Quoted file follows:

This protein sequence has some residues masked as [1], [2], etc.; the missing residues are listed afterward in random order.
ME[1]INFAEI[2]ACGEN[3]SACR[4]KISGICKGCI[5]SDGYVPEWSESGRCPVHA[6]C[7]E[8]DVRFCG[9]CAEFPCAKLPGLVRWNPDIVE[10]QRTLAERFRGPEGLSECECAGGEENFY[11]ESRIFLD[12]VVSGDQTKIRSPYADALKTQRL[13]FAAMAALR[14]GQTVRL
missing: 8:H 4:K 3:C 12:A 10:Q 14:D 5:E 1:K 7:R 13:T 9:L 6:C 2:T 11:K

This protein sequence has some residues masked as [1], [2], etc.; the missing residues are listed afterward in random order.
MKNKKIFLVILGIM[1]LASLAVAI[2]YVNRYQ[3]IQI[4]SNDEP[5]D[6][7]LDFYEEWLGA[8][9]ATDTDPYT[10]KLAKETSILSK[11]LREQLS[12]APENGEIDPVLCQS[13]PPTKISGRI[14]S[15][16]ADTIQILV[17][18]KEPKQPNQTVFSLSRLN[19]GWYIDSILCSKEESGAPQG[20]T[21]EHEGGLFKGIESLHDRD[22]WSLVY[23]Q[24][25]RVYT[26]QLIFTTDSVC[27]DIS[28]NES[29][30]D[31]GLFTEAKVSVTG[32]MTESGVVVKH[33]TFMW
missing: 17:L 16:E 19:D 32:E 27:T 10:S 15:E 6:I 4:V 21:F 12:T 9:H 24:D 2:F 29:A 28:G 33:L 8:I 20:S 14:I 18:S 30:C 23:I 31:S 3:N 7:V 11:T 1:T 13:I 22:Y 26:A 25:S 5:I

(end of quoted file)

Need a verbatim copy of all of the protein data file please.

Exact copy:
This protein sequence has some residues masked as [1], [2], etc.; the missing residues are listed afterward in random order.
ME[1]INFAEI[2]ACGEN[3]SACR[4]KISGICKGCI[5]SDGYVPEWSESGRCPVHA[6]C[7]E[8]DVRFCG[9]CAEFPCAKLPGLVRWNPDIVE[10]QRTLAERFRGPEGLSECECAGGEENFY[11]ESRIFLD[12]VVSGDQTKIRSPYADALKTQRL[13]FAAMAALR[14]GQTVRL
missing: 8:H 4:K 3:C 12:A 10:Q 14:D 5:E 1:K 7:R 13:T 9:L 6:C 2:T 11:K

This protein sequence has some residues masked as [1], [2], etc.; the missing residues are listed afterward in random order.
MKNKKIFLVILGIM[1]LASLAVAI[2]YVNRYQ[3]IQI[4]SNDEP[5]D[6][7]LDFYEEWLGA[8][9]ATDTDPYT[10]KLAKETSILSK[11]LREQLS[12]APENGEIDPVLCQS[13]PPTKISGRI[14]S[15][16]ADTIQILV[17][18]KEPKQPNQTVFSLSRLN[19]GWYIDSILCSKEESGAPQG[20]T[21]EHEGGLFKGIESLHDRD[22]WSLVY[23]Q[24][25]RVYT[26]QLIFTTDSVC[27]DIS[28]NES[29][30]D[31]GLFTEAKVSVTG[32]MTESGVVVKH[33]TFMW
missing: 17:L 16:E 19:D 32:E 27:T 10:S 15:E 6:I 4:V 21:F 12:T 9:H 24:D 2:F 29:A 28:G 33:L 8:I 20:S 14:I 18:S 30:C 23:I 31:S 3:N 7:V 11:T 1:T 13:I 22:Y 26:A 25:S 5:I